Pillole di Passione
di Paola Giunti
Piedmont region, Mercoledì 31 Ottobre 2007 - Giovedì 24 Aprile 2008
In December 1815 Rossini signed a contract with the Teatro Argentina in
Rome for an opera to be performed at the end of the imminent Carnival season. He entrusted the libretto to Cesare Sterbini, who used a literary source that was all the rage and a sure success:
the Barber had already been put to music so many times (six, to be
exact) that the libretto was entitled Almaviva, or the Useless
Precaution to distinguish it from Paisiello’s The Barber of Seville and to avoid irritating its admirers (the present title would be used
only after its revival in Bologna in 1816).
Rossini composed the score with legendary speed, but the first performance was highly contested (especially by Paisiello’s supporters), becoming – together with Traviata and Butterfly – one of the most famous fiascos in the history of opera.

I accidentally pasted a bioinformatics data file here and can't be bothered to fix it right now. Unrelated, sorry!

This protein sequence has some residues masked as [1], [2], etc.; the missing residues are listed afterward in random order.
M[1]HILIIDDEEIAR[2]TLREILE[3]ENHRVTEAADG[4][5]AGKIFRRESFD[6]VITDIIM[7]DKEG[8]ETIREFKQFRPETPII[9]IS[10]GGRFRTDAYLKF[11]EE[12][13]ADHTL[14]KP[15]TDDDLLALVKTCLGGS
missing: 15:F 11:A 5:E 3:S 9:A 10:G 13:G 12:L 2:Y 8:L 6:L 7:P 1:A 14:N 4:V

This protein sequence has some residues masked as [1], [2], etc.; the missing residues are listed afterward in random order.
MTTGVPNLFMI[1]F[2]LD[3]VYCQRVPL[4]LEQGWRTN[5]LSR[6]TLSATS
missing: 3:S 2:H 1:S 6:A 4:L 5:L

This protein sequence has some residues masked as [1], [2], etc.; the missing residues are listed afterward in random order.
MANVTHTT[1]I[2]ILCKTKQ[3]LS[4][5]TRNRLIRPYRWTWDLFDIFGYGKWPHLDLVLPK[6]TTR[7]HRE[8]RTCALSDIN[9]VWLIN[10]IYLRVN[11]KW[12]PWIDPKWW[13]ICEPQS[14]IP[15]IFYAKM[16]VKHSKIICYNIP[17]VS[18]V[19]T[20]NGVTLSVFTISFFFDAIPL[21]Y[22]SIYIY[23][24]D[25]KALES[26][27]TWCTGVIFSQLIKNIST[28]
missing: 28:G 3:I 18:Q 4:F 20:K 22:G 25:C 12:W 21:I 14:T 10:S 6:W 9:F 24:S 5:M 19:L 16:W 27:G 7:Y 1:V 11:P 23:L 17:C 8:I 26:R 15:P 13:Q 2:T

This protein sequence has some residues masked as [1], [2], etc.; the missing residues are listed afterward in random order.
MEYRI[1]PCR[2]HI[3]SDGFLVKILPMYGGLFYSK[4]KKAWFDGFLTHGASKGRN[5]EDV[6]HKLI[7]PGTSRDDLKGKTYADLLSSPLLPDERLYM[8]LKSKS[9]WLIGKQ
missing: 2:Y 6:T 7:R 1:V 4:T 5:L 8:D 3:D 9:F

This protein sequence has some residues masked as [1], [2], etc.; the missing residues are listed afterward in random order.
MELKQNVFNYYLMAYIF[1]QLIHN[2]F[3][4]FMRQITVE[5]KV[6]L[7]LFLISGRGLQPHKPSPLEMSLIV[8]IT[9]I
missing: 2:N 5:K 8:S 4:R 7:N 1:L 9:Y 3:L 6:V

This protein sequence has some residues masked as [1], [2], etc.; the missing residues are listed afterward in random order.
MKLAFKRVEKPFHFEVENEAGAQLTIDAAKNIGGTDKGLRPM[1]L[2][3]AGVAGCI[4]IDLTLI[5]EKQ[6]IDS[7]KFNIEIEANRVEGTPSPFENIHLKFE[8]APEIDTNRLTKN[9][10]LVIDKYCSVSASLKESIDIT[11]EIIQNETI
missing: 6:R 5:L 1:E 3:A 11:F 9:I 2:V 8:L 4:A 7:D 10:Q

Although it wasn’t one of Rossini’s most popular operas at the time,
The Barber of Seville gradually became widely known, so much so that it
is the oldest Italian opera never to have been withdrawn from the
repertoire. During the course of the nineteenth and twentieth
centuries, however, it was trivialized by performances that favoured
the farcical aspects and modified its musical nature.
The production conducted by Vittorio Gui in 1942 at the Teatro Comunale in Florence was the first modern representation to have recourse to original material, in conformity with performance practice, well-established today, that gives full credit to Rossini’s melodic elegance, electrifying rhythm, sparkling instrumentation and freshness of invention.
Compositore: Gioachino Rossini
Librettista: Cesare Sterbini
Prima rappresentazione: 1816 Teatro Argentina, Roma